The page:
By Alexei Perry Cox
122 Pages, $24
In the author’s second full-length prose poetry collection, Perry Cox’s inquisitive nature shines through. In
PLACE, the disciplines of language, anthropology, philosophy, history, and geography converge. Perry Cox embarks on an audacious journey to engage with these various fields through poetics in order to re-imagine a world that has been unscathed by colonialism, moral corruption, and forced exile. Perry Cox brings together several languages (including, but not limited to, Chinese, Arabic, and French) to elicit thoughtful discussions with great thinkers from different periods of history, often using their ideas as departure points to examine the flaws of past revolutions, such as the Cuban Revolution.
Her childlike curiosity guides her in dissecting historical tragedies and ongoing global turmoil, insisting that “we have to remake our reality.” Perry Cox is led by a passion to unite and repair instead of divide and conquer, as seen in the poem, ‘Cultured,’ in which she writes, “In this moment, the countries beyond our country can / vanish. It’s just the people and me / us. / Before all thought, desire.”
Perry Cox’s experimentation with poetic form takes some getting used to at first, but certain poems, such as “From Diaspora to My Unborn Land,” shine when read aloud. While the theme of the Lebanese civil war in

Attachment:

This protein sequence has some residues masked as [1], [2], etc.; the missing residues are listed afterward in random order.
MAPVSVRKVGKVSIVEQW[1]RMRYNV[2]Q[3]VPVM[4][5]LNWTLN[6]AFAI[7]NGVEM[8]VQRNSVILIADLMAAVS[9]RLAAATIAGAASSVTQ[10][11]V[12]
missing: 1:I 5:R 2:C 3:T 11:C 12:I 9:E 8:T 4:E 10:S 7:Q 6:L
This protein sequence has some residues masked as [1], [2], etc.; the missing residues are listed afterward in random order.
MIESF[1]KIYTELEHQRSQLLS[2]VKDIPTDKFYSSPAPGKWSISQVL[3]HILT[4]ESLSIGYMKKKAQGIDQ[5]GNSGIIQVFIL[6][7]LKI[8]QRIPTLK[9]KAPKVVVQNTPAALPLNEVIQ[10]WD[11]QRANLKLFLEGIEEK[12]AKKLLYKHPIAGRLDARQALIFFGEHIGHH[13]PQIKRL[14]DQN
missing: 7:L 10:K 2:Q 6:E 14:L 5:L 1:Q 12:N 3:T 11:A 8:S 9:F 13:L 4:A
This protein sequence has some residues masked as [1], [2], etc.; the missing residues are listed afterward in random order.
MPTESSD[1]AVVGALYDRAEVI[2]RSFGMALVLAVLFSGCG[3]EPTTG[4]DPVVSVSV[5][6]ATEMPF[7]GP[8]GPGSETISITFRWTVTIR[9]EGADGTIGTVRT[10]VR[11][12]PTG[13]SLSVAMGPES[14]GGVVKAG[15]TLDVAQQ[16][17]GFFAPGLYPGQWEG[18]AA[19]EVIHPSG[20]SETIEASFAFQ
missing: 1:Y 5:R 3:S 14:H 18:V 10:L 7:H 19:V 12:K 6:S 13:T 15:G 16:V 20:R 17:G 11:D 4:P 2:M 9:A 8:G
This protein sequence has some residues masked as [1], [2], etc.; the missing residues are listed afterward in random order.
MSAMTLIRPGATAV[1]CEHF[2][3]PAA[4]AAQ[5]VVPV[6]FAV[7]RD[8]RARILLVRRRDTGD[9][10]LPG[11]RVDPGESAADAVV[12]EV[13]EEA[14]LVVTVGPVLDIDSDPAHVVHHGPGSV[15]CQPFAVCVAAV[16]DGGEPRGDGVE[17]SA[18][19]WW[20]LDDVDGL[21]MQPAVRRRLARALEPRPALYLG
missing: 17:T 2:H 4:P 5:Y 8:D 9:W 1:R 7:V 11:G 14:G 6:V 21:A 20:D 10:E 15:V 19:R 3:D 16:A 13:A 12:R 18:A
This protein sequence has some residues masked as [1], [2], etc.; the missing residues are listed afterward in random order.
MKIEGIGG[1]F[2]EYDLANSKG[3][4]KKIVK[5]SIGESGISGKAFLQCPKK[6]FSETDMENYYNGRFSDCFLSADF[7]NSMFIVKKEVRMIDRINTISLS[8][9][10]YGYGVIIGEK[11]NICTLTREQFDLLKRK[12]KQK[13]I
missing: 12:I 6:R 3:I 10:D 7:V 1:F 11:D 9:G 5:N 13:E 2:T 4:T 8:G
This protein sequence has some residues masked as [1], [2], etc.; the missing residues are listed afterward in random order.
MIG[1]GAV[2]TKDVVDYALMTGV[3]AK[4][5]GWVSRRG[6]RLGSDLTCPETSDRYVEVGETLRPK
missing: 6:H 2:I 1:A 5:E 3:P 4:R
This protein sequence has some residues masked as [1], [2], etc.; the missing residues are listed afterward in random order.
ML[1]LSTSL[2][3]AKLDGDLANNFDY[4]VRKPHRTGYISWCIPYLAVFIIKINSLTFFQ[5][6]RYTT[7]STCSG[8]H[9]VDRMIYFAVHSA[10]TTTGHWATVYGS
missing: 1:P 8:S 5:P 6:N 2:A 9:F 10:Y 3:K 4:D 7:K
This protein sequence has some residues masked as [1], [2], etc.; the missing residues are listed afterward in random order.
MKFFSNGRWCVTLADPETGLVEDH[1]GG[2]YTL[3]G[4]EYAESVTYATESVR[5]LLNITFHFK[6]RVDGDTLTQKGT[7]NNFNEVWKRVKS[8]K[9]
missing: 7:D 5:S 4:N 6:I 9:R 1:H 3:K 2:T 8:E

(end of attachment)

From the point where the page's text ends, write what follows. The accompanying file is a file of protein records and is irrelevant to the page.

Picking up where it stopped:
PLACE can be heavy, it is not without great reward. Fred Moten’s quote at the beginning of the collection reads, “Anybody who thinks that they can understand how terrible the terror has been, without understanding how beautiful the beauty has been against the grain of the terror, is wrong”; Perry Cox’s words may offer readers a sense of hope amid the dread of inhabiting a world that can feel foreign and unwelcoming.
Her unwavering optimism in the bleakest of moments, unforgiving environs (both personal and public), and the histories that haunt her have the capacity to remind readers that a successful revolution requires perseverance and, above all else, collaboration. As she notes in ‘Cultured’ “a single spark can start a prairie fire.”
I consider Cox’s words to be a call to action, one that aims to incite change through revolution, through the re-creation of a world where women are no longer punished for loving other women and where each person has a place to call home.